The introduction of an at-retirement guidance service could see the Money Advice Service’s advertising budget fall, says the chair of the FCA’s Consumer Panel.
The Government is consulting on proposals to introduce a guidance service for all defined contribution pension scheme members from next April, after Chancellor George Osborne announced in last month’s Budget that all DC members will be offered “free, impartial, face-to-face advice” at retirement.
A Treasury spokesman says the Government has asked the FCA to develop a set of standards for the guidance, working closely with MAS, the Pensions Regulator and the Pensions Advisory Service.
Speaking to Money Marketing, Consumer Panel chair Sue Lewis says if MAS was to provide the service, it could reduce its advertising budget because it would have “an automatic recruiting place” for consumers.
She says: “It is a bit like financial education in schools – the guidance service would be an automatic recruiting place for MAS.
“One of the things you want kids to learn about in school is where do I go to for help, and similarly if 400,000 people are picking up the phone to MAS or going to face to face sessions, then that spreads the word.
“The way to get customers through the door is to provide a good product and get people to tell their friends, rather than spend millions on advertising. Unless people are telling their friends or talking about it on social media, advertising is a waste of money.”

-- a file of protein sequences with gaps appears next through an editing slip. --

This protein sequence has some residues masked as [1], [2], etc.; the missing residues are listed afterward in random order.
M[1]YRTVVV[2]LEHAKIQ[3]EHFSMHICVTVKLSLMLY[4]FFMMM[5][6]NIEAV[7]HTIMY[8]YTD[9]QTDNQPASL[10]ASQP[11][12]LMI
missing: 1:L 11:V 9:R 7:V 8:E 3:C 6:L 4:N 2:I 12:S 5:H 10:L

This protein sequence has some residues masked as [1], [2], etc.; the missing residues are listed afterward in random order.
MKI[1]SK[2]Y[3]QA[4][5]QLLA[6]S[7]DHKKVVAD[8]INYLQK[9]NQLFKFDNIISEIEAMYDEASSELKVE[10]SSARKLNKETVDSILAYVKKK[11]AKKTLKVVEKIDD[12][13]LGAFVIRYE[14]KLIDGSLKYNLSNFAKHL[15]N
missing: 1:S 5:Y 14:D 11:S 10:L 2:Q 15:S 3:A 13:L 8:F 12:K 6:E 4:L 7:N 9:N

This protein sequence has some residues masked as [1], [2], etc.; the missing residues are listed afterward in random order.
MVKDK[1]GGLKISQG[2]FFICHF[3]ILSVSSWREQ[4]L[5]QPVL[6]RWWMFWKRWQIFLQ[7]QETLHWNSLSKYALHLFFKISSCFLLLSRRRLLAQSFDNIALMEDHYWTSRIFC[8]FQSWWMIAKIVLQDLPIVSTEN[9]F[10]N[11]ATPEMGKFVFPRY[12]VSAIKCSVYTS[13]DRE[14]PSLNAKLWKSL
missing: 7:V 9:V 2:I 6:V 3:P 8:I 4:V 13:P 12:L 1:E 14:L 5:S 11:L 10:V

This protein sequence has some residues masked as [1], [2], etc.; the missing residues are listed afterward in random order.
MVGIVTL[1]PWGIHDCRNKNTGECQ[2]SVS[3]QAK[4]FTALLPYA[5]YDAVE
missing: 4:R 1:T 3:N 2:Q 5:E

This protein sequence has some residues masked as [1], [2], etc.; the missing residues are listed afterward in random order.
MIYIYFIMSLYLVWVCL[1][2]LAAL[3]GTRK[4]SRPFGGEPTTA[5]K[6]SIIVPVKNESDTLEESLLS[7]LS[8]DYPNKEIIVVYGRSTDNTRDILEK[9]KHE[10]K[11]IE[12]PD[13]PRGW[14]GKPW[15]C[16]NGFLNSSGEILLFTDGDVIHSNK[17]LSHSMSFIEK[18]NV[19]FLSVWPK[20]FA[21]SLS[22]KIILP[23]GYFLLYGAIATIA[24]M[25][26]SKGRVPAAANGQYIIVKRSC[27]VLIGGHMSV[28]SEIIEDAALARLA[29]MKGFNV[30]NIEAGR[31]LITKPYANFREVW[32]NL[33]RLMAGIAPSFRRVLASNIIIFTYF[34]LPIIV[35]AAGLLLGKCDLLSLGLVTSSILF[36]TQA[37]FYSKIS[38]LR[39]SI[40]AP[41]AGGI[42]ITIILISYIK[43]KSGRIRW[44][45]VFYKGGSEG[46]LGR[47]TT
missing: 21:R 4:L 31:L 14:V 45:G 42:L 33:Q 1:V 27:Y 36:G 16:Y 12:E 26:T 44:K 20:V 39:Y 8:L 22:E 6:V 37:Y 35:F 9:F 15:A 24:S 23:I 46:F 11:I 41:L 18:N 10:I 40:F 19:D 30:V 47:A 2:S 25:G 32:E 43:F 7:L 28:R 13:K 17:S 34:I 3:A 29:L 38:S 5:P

In its budget for 2014/15, published this week, MAS confirmed it will spend £14.1m of its £43m budget for money advice on marketing and communications.
MAS chief executive Caroline Rookes says it is too early to say whether the guidance service would impact MAS’s budget.
In December a report by the National Audit Office said while the debt advice part of MAS is delivering value for money, the money advice part is not.
Lewis says: “I think the accusations against MAS are fair, but I do think they are changing and starting to up their game.
“The at-retirement guidance service is exactly what the MAS was set up to do.”